- George Wright
- BBC News
Two players from the Afghan national volleyball team said that their female teammates are fleeing from one place to another in Afghanistan, after the killing of a female player from the team last month.
The two players added to the BBC, that about 30 players hope to escape from Afghanistan, fearing for their lives.
Female players on the team resorted to clandestinely moving between Afghan provinces to escape the pursuit of the Taliban, who reclaimed power in Afghanistan last month.
Zahra Fayadi arrived in the UK about a month ago from Afghanistan. Zahra played on the Afghan women’s volleyball team for seven years before becoming a coach.
Zahra told the BBC that one of the team’s players had been killed, but added that the details were not clear at the moment.
“We don’t want this to happen to our players,” she warned. Zahra is still in touch with the team members, many of whom are still on the run.
Zahra said, “The players in the team had to leave their place of residence and move to other places in other states… and players burned their sports-related tools to protect themselves and their families. How much they live in terror!”
Zahra continued: “Many players have been threatened by relatives who are affiliated with or supportive of the Taliban.”
She told the BBC: “The Taliban demanded that the players’ families not allow them to play sports so that they would not be exposed to ‘unimaginable’ violence.”
Sofia, whose nickname is to protect the family in Afghanistan, was a prominent player on the Afghan volleyball team, and she was displaced to a neighboring country two years ago after she was stabbed by two men from Kabul.
Sofia says she had previously received threats from the Taliban to stop playing volleyball.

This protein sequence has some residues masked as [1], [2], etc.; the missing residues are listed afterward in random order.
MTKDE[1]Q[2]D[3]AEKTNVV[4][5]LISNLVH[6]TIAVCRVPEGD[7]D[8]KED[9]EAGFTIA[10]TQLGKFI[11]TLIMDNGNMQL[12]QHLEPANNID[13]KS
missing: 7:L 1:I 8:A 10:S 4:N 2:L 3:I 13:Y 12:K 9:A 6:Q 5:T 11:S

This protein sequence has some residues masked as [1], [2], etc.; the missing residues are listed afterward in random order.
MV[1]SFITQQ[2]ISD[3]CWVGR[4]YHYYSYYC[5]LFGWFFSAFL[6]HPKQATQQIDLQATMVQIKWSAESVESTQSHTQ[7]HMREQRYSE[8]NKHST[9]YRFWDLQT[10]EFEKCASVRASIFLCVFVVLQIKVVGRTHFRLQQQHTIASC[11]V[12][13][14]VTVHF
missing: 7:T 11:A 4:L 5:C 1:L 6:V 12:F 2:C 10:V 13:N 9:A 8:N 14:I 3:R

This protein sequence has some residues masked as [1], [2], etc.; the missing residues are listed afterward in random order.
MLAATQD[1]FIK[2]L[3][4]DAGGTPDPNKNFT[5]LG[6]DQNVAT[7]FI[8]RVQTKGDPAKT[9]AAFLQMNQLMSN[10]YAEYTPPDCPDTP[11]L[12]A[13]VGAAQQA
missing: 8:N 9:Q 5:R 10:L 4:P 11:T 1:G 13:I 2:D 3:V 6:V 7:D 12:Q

Sophias family destroyed all her medals and sports equipment that Sophia could not take with her when she ran away.
Sofia is still in contact with her teammates. She says that one of them was killed by a gunshot wound last month, although the circumstances of the killing are not clear.
“I am sure the Taliban was behind the killing,” Sofia says. “At that time the movement was controlling all the cities, and no other groups could do that.”
“She was just a player and did nothing for people to attack. We are all in shock. We couldn’t imagine it. We might lose other female teammates.”
Volleyball is one of the most popular sports in Afghanistan.
The first women’s volleyball team was established in Afghanistan nearly four decades ago, but the team was dissolved when the Taliban seized power in 1996, but the team returned to life after the movement was ousted from power in 2001.
With the return of the Taliban to power in mid-August /Last August, the lives of women athletes in Afghanistan were upended.
The movement has not yet passed any law on sports and women, but a senior official in the movement recently told local media that “exercise is not necessary for women”.
Last week, players from the women’s soccer team crossed the border into Pakistan, after weeks of hiding to escape the Taliban.
Earlier this month, female players from the Afghan cricket team told the BBC that they were in hiding, fearing for their lives.
Meanwhile, two girls were taken out of secondary school, and only male students and teachers were allowed to return to school.
Zahra and Sofia appealed to the International Olympic Committee and the International Volleyball Federation to help the Afghan women’s volleyball team to flee the country before it is too late.
A spokesman for the International Olympic Committee said the organization “has helped many male and female athletes in Afghanistan”.
A FIVB spokeswoman said: “Helping anyone from the volleyball family in Afghanistan is very sensitive, and in the interest of everyone’s privacy and safety, we will not reveal more details.”
Zahra and Sophia hope the Afghan women’s volleyball team will be reunited on the field, but there is little hope that this will happen in Afghanistan.
“We have fallen into a dark period,” says Zahra. “I don’t see a future for volleyball in Afghanistan. If we can evacuate the players, then we can see the team outside Afghanistan.”
“We lost everything in a day, but we want to get over it,” says Sophia. “We want the world to help us achieve the goals and hopes we pursued. This is our dream that we can’t escape from.”